A previously unknown novel by British children's writer Enid Blyton has been discovered, according to a charity which bought a collection of the bestselling author's manuscripts at auction last September.
"Mr. Tumpy's Caravan" is a story of around 200 typed pages which was initially believed to be a version of "Mr. Tumpy and His Caravan," a picture book made up of newspaper comic strips, said Kathryn Row of the Seven Stories children's book gallery.
But the charity's archivist looked in more detail and called in an authority on Blyton.
"They (the experts) are fairly confident it's an undiscovered piece of work," Row said.
"We bought these manuscripts at auction last September, and the archivist went through it all. Just before Christmas she had a hunch that this was something quite different," Row added.
Imogen Smallwood, Blyton's youngest daughter, told the BBC: "There's always excitement when an unknown typescript is found of anybody's who is well known. Because this wasn't even known about, it has to rank quite high."
The story is not dated, but according to the BBC, it bears the address Old Thatch, Bourne End, Buckinghamshire, which was Blyton's home until 1938.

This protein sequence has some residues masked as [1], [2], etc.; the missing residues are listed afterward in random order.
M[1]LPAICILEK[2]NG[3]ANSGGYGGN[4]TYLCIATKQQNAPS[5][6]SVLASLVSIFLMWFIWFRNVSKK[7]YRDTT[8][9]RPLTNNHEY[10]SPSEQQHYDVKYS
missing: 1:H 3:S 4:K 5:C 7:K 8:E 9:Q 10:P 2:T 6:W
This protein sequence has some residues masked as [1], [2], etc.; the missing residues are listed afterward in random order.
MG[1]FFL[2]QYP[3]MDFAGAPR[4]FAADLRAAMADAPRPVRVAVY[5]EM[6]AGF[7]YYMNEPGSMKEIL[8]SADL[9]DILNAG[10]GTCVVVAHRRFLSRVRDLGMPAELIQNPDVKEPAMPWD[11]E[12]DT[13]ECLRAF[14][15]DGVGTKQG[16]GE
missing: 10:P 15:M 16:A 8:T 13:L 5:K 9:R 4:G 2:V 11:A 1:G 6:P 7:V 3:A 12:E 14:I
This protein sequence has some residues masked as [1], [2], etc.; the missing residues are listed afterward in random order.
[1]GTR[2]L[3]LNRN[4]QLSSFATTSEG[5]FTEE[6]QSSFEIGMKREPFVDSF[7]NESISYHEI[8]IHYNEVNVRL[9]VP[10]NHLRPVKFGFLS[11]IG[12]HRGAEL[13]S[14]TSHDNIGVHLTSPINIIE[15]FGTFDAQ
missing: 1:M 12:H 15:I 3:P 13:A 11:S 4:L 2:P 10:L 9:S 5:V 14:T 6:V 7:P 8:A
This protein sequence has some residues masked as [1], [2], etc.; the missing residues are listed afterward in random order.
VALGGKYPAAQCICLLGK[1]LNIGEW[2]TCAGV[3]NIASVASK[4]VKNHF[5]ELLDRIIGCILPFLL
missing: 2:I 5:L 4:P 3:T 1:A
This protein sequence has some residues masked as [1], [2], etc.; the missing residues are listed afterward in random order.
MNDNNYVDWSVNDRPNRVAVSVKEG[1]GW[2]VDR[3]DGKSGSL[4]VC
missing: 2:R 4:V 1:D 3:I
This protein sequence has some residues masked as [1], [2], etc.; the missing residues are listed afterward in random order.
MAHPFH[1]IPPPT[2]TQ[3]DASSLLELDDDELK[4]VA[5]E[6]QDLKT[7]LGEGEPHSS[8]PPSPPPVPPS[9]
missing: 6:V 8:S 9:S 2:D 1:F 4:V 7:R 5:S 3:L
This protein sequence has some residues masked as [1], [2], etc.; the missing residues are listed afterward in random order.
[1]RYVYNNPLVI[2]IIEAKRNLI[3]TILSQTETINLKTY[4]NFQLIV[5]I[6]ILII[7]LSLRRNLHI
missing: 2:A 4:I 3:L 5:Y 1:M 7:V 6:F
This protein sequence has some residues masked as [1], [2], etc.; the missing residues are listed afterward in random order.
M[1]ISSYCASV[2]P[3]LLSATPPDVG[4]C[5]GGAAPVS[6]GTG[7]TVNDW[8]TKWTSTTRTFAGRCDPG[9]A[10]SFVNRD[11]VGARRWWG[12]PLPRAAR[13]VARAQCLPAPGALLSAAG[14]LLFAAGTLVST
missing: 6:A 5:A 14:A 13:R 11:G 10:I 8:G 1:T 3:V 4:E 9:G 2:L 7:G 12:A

Mr. Tumpy's Caravan follows the adventures of a caravan with a mind of its own.
Blyton died in 1968, and was one of the most successful children's writers of the 20th century.
According to her publisher Chorion, she wrote nearly 800 books which have been translated into more than 40 languages and sold more than 500 million copies worldwide. She created a group of internationally renowned series which included mystery and adventure stories like "The Famous Five" and "The Secret Seven," school stories such as "Malory Towers" and the "Noddy" stories for younger children.
Seven Stories' Row said the charity could not publish the newly-discovered work, because Chorion held the rights.
"It is up to them, and at the moment there are no plans to publish," she said.